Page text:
Wednesday 8th….Lighthouse and Koalas
By the time I am tucking into my breakfast porridge at eight o’clock Dav and Barb have already done a morning swim in the local open pool ( 6a.m) and dog walk ( 7a.m). They forego their daily jog around the bay today and arrive home as I down my first mouthful. It makes me tired to think too much about it so I concentrate on watching the approaching clouds and trying to assess if they will spoil our planned foray into the Great Ocean Walk later in the day.
The Great Ocean Walk has been open for a few years only and meanders just under 100kms from Apollo Bay to Princetown. D&B have already walked it shortly after it was opened and are keen to share some little sections with us over the next week, interspersed with some bits of the Otway National Park.
We drive the short section of Ocean Road as far Blanket Bay to start the first section through to Parkers Inlet. On a section of the road into the forest I notice a koala ambling along the side of the road and cannot contain my excitement. We soon see several more in their usual daytime position, asleep with a part of their broad bottom stuck in the branches of a tall gum tree. Time to stop later on in the day I am informed.
The first section of walk takes us from the beach up through forest and fern until we descend into a delightful inland bay at Parker’s Inlet. This spot was used to land supplies to the lighthouse that is perched at the top of the next cliff. Twice a year a boat would anchor off shore and the six month supplies would be rowed through the narrow passage into the relative safety of this sheltered cove. The entrance looks choppy enough on a calm day. This must have been a very dangerous task when a gale was blowing. There are stories of wrecks and lost lives in this bay.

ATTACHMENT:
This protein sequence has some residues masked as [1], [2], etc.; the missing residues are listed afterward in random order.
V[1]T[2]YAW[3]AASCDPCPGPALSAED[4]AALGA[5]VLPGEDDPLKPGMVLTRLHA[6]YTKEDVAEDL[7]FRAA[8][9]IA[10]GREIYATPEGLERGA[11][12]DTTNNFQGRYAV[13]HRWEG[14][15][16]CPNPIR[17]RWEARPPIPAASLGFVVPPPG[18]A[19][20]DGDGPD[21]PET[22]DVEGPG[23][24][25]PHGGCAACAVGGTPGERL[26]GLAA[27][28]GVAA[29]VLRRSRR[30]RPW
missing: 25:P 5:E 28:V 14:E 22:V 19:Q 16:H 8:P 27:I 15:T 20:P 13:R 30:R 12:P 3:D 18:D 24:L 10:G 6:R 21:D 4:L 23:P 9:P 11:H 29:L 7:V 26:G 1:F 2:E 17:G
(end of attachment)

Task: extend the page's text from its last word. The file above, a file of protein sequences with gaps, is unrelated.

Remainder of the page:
We then walk out and up the steep hillside that would have been negotiated with bullock and cart or pack animals back in the old days.
Eventually we reach the light station on Cape Otway and do the tour. It includes a climb up the lighthouse itself and then a visit to the heritage centre where we are enthralled by tales from Brad, a local indigenous guide.
I feel a lot better informed about some of the local history as we head off to the little cemetery, hidden away at some distance in the bush. There are the sad tales of some of the sailors who gave their lives supplying the place and, more poignant still, the many babies and young children who didn’t make it through what must have been harsh living conditions. One of early lighthouse keepers had ten surviving children who lived in a tiny house on this piece of blasted heath. I guess he found something to do on his down time!
Another got the sack within a few weeks for having a foul mouth, a penchant for the rum and an ability to break the delicate instruments that made up the light.
It is on our drive back that we get the opportunity to see Koalas close up as they come to life ( at least as much as a koala can). One in particular scampers up a nearly vertical tree, grace of its huge claws, bellowing and grunting and making a heck of a noise. Others might occasionally have a little scratch or open a beady eye to check out the tourists. They really are sweet animals and it is sad to hear that they are threatened by disease, fire and de-forestation.
The weather has been kind enough for us to enjoy a BBQ on the terrace. Lamb and a delicious salad washed down with some fine local red wine courtesy of Barb’s retirement cellar.